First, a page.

For years the Central Intelligence Agency has been on the front lines, battling against Al Qaeda and the Taliban in Afghanistan. The agency has been responsible for much of that United States’ drone program, which uses unmanned aircraft to target enemy combatants in both Afghanistan and Pakistan.
For much of the past decade or more of the agency’s involvement in the region, the president of Afghanistan has been Hamid Karzai. Now, with the election of a new Afghan president, the agency appears to be dismantling its previous counterterrorism operations in anticipation of leaving the country.
According to published reports, the CIA has begun to end some of the contracts with Afghan militias that were working for them in the country. Afghan forces will reportedly replace the paramilitaries that were working for the agency, but many believe that these forces are not capable of providing the same level of security as the departing CIA forces.
Experts believe that the resulting security vacuum could be extremely detrimental to U.S. interests and provide those fighting the United States in Afghanistan an opportunity to regroup and go on the offensive as the spring and summer fighting seasons get under way. They expect that the result will be a series of spectacular attacks, and a flurry of smaller clashes as well.<!- mfunc search_btn -> <!- /mfunc search_btn ->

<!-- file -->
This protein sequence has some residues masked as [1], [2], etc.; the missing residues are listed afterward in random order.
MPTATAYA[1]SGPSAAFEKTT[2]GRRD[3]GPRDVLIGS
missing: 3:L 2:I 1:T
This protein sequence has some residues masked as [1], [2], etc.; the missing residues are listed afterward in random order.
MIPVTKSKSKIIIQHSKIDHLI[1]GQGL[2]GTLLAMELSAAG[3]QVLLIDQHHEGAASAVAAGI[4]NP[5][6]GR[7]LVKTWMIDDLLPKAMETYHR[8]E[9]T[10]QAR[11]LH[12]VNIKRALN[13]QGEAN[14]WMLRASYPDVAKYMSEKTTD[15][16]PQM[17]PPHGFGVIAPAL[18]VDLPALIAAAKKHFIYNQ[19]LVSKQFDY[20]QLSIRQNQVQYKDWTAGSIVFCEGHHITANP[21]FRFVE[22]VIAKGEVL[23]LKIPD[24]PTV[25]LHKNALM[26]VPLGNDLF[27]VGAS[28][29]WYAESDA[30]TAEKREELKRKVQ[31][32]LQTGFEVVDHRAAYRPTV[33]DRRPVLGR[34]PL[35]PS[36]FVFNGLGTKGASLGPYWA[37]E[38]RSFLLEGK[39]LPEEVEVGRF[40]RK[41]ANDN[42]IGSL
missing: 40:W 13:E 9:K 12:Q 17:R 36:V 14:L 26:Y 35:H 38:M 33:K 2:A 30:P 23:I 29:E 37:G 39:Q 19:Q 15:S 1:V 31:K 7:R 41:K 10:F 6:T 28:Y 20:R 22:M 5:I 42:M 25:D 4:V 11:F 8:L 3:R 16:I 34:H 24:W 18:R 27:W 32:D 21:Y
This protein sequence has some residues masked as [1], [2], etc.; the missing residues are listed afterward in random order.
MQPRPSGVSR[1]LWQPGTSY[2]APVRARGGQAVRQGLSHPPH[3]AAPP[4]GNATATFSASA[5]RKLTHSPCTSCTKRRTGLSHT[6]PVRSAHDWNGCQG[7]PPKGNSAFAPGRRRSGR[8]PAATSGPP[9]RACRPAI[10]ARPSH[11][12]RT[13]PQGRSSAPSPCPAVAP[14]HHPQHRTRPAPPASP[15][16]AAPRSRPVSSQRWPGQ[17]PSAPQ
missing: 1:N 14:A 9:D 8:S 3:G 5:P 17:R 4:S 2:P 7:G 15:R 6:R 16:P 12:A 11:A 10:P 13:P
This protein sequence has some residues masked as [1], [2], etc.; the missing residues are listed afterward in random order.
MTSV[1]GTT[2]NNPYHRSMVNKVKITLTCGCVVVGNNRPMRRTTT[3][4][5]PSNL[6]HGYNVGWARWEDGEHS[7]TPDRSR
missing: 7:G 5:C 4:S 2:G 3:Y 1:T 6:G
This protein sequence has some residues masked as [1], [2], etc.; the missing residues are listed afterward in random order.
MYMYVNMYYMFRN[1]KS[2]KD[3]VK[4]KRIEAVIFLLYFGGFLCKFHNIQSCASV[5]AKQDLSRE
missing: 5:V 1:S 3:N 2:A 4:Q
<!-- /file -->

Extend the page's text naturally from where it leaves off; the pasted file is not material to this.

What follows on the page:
The United States is currently set to withdraw practically all of its forces from Afghanistan by the end of 2014. Though the Obama administration hoped to leave a significant contingent of American forces in Afghanistan past deadline for withdrawal, the lack of an agreement, and the fact that no clear winner has emerged from Afghanistan’s recent presidential elections, means that any eventual agreement could come in several months. However, considering the fact that United States troops and personnel face an end-of-year deadline, draw down preparations are already underway.